In January 2022 I was commissioned by the Cathedral Quarter to deliver a reminiscence/digital archive project, based on the lives of those who had lived, worked, played, worshipped, shopped – or any other activity – on Westgate Street. We called it simply, ‘Westgate Stories’.
I was delighted to deliver the project on a street I know very, very well. Born in the county, I left in my early twenties to travel and study, and along the way ended up living in Tokyo, Sydney, Cooper Pedy, Hong Kong, and Aberdeen. However, I returned to the area some years ago and have loved getting to know Gloucester all over again. Westgate Street was the scene of many a teenage escapade, so this whole project has been a big trip down memory lane for me.
My work is all about capturing and recording stories from living memory and engaging with audiences who might ordinarily steer clear of ‘heritage’ projects. I felt it was important that these stories became as much part of the heritage landscape of Westgate Street as the Cathedral and medieval buildings already are. In a way, they add the rich human texture to the bricks and mortar.
A quote that has inspired me in a lot of my work, and particularly in Westgate Stories, is by Richard Ayers. He sums up perfectly what I was trying to achieve with Westgate Stories. He describes reminiscence as thus: “The poetry of the everyday, the literature of the streets, the subjective experiences and personal perspectives of the extraordinary ordinary people – not a substitute but an essential piece of any accurate record of human events.”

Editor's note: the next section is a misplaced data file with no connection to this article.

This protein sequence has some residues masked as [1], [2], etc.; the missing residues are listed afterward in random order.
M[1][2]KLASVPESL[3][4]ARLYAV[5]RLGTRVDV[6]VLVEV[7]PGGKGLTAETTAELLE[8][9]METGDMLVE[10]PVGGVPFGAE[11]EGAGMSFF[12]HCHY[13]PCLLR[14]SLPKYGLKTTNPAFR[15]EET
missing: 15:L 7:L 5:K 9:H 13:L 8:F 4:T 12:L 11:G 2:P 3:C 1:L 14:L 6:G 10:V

With this in mind, I set out to record the memories of the ‘ordinary’ that, in the retelling, become ‘extraordinary’. For example, the legend that was the Café Roma. It is very much part of the heritage experience for many of a certain age in Gloucester. “Every Saturday morning it was a race for the window seat at the Roma, where we would all sit watching the life of Westgate Street go by. The Roma is where I had my first ever cappuccino!” It was also the site of unusually peaceful Mod and Rocker encounters in the late 1960s, glaring at each other across the café, while sipping excellent coffee. Overseeing all of this was the formidable Tony Pelopida, who introduced ‘expresso culture’ to the city.
Further up the street was The Fleece, another institution in Gloucester, and architectural dream. We spoke to many who experienced all The Fleece had to offer: “The Fleece hotel with the very atmospheric Monk’s Retreat was one of my favourite haunts back in the late sixties, I was always told to watch out for the ghosts that frequented it! I don’t know about that, but the place was magical, with every glass of cider the boys started to look handsomer!”
The interviews inspired a series of gorgeous illustrative textile works, as part of Threads 2022, and were exhibited at different venues along Westgate Street.
I’m sure the interviews form mere snippets of what is yet to be recorded. Doubtless there are many, many more to be uncovered. Reminiscence sessions and oral history interviews are brilliantly democratising, liberating contributors as they become actors in constructing their history. We look forward to hearing many more memories of this wonderful street.